Big Iron Won’t Win Wars Anymore

Technology changes things, sure. The question is, how do you recognize the early signs of change before they become catastrophic? I spend most of my days working on that question in academia, but what about our armed forces? Noah Shachtman regularly covers that issue in DefenseTech:

Like a lot of other sage observers, Naval Postgraduate School professor John Arquilla isn’t nuts about the idea of spending a ton on Cold War-style weapons systems when we’re supposed to be fighting terrorists and insurgents. But Arquilla is one of the first military analysts I’ve heard say that “the Pentagon’s big platforms [aren’t] merely the wrong weapon systems to fight present and future wars, but [are] actually likely to bring defeat.”

The superiority of aircraft made huge battleships a liability just before World War II. The climax of Top Gun pretty much centered on the vulnerability of our all our ships — including aircraft carriers — to missile attack (BTW, those Exocet missiles now sport ranges as high as 180km). But these are just a few examples of the general problem. Of course, the Navy isn’t the only force with big, Cold-War iron. There’s more, including some good quotes at DefenseTech.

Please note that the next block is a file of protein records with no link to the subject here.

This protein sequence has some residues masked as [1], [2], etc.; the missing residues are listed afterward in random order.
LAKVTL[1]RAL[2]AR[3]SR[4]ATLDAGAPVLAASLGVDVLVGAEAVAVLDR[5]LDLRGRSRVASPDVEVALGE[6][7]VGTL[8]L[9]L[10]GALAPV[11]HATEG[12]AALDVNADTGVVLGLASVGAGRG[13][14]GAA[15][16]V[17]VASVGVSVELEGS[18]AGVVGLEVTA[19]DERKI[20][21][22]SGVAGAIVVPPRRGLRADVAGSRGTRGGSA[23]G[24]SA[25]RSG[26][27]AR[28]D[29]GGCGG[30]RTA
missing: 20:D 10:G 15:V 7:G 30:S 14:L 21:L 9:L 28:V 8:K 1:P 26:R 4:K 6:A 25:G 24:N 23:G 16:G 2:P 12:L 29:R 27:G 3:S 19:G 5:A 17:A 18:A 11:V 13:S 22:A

Gary Wolf wrote in the June issue of Wired about how smart mobs in New York’s World Trade Center outbrained the “authorities” and enjoyed higher survival rates because of it. Wolf is talking about the NIST report on Occupant Behavior, Egress, and Emergency Communications (warning: PDFs). There’s also this executive summary and this looks like […] » about 300 words